And yet, here, in the midst of the lunacy we call life, is the tree. It’s no mistake that green is color of the heart chakra, which represents love, forgiveness, compassion, hope – and neither is it hard to believe that God created the tree a few days ahead of mankind.
Maybe someday we’ll catch up.
“I heard the sound of thunder. It roared out a warning. Heard the roar of a wave that could drown the whole world.”
Watch the rain from the shelter of your porch with your back yard gone to glittering emerald and, with nothing else to do, think about the blue-eyed son in Bob Dylan’s song and how, if you could access your earliest memory, it would be one of blissful floating.
And even now, even if this deluge should end, you might seek water. Maybe a dappled green pond where the minnows kiss the surface and the frogs swim their version of Potter’s ballet. Where if you stare into the murky depths long enough you, might scry tomorrow in the clouds above-below-in-the-water.
Or a laughing creek, chill mud between the toes, cottonmouths, like flood debris, bouncing with the current, their eyes unblinking and their fangs terrifying. You’re a gypsy or a pirate or any other sort of free spirit who doesn’t wear shoes or pay a cable bill. A lost child in the mermaid lagoon, a freebooter on the Black Pearl’s deck, except for that, of course, you need . . .
An ocean. Endless beckoning of blue, a thousand shades blending and shimmering and dancing all the way to the horizon. Tidewaters like a heartbeat, whoosh and pull never-ever ending, and how could you ever see it and doubt that water is, must be, our very life blood?
Bathe in it, baptize with it, quench your thirst and cool your brow. Die without it.
Watch the rain, the ceaseless, slanting, glittering fall, and try not to think about drowning. ‘What did you see, my blue-eyed son? Oh what did you see, my darling young one?’
Think about the way Noah sailed for forty days and nights and hasn’t it been raining that long now?
Think about tarot and how the cups are the most uplifting cards in the deck; and cups, after all, have everything to do with water. Cups filled to overflowing, cups raised in celebration, cups pressed to waiting lips. Half-empty is only a trick of the light, a misperception, and these showers are only a temporary hitch; maybe, months from now, rain will seem a blessing again.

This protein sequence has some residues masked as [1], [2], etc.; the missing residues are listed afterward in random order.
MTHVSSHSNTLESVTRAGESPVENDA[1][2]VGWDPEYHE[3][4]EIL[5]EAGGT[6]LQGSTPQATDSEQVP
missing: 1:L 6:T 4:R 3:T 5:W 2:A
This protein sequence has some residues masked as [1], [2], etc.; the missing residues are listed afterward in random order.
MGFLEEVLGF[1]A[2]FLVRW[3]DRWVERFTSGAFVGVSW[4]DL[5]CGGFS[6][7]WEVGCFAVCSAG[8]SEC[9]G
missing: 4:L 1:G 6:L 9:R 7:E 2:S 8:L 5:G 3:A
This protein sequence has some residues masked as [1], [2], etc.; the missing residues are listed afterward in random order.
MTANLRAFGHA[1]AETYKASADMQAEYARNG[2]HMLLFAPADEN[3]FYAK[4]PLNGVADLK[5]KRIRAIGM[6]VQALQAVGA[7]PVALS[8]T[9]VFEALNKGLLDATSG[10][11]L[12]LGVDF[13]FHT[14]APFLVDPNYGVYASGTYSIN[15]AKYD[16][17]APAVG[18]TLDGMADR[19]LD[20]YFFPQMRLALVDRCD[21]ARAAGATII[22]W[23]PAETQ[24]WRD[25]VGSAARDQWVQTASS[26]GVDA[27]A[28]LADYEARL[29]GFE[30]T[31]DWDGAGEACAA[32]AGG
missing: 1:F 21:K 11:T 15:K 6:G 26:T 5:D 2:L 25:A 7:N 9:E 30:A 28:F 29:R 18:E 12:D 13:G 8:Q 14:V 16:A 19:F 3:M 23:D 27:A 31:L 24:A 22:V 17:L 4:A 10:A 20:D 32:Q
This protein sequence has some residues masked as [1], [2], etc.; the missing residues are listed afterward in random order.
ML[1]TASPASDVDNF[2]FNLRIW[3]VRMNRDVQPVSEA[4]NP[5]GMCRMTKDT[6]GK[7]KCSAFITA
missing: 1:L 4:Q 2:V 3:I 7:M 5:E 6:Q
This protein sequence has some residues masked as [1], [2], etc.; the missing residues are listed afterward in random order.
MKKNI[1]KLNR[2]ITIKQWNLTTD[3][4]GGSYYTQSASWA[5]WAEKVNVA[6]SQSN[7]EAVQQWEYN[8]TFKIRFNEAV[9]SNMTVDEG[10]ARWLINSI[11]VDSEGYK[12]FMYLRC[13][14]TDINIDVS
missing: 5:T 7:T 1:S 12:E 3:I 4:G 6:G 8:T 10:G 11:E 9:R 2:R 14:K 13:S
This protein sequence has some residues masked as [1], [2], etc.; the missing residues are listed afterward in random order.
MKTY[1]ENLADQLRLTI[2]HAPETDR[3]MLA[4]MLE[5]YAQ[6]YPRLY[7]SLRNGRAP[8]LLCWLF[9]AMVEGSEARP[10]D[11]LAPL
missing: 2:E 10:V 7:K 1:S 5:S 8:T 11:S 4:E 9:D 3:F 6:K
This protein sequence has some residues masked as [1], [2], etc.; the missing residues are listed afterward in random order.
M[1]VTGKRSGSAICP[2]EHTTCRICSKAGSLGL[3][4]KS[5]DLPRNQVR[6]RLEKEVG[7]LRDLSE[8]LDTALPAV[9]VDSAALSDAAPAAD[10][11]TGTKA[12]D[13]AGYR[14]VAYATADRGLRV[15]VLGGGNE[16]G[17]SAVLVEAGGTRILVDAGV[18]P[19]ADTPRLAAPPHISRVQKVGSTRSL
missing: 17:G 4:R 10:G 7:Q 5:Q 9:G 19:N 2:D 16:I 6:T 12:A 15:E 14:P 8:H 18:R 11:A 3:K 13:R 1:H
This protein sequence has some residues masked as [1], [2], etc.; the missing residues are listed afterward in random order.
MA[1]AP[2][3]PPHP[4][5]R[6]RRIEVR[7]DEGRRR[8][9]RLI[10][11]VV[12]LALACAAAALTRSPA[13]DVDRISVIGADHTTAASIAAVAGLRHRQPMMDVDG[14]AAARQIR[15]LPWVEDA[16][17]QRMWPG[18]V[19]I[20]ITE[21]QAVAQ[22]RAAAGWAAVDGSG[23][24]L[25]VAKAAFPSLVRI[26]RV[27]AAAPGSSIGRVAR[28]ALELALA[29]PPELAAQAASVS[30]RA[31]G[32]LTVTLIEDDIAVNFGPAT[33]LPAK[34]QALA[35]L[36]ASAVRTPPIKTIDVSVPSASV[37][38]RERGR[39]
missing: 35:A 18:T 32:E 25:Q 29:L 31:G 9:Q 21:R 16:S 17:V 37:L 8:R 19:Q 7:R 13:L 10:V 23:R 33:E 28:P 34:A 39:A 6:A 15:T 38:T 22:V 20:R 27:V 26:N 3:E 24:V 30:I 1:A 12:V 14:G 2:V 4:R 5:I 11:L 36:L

Watch and think, think and watch. Let the rain tattoo a song into your heart. Tie a ribbon around it and stash it in your ‘dry tomorrow’ folder, where today seems a lifetime ago.
Happiness, I think, must have been hard-won during the Great Depression. My grandmother planted flowers. Not just a daisy here or there, but a glut of them. Row upon row of iris, tulips, gladioli. Peony bushes so heavy with blossoms they toppled over. Roses climbing trellises, poppies wagging bonneted heads, lilies stooping, sleepy on their long stems.
Of course, of course, a garden! Times were hard, so – tomatoes, peppers, potatoes, carrots, onions. Yes, all that and more, but the flowers . . . the flowers were her happiness, and I love to picture my mom working with her, small girl with straight bangs and a cotton dress, crouched beneath a sun hat, between the pink-lavender-scarlet rows.
My mother left the shelter of the valley when she married – moved up the hill where the weather was in constant, vivid motion, a clean wind endlessly scouring the prairie. She planted flowers. It was harder there, the soil not as amiable to the fickle seeds, but she worked at it. And when the wind caught in the lilacs to push their sweetness through the old farmhouse, it smelled like home in every room.
Of course, it became home.
I was a farmer’s daughter, and more interested in my father’s pursuits than my mother’s. Haying or running a combine made flower-work into child’s play, a triviality. Not until I’d moved away - had my own children, an old station wagon and a plethora of unpaid bills – did I begin to appreciate the tender resilience of women and flowers.
I planted cannas - the largest, brightest variety I could get my hands on. From seeds. My little girl followed with a toy watering can while the baby watched from his playpen beneath the awning, and then we checked on them every day. By the time the new shoots poked through the mud, the homesickness and heartache had subsided a bit. We’d begun to call that alien patch of hard-scrabble yard home.
And the blossoms were glorious, big as a man’s palm and red as clown paint. They nurtured me – dazzled my eyes and fed my soul - until I was strong enough to stand well on my own.
*From left to right: my grandmother, my mother, and my daughter.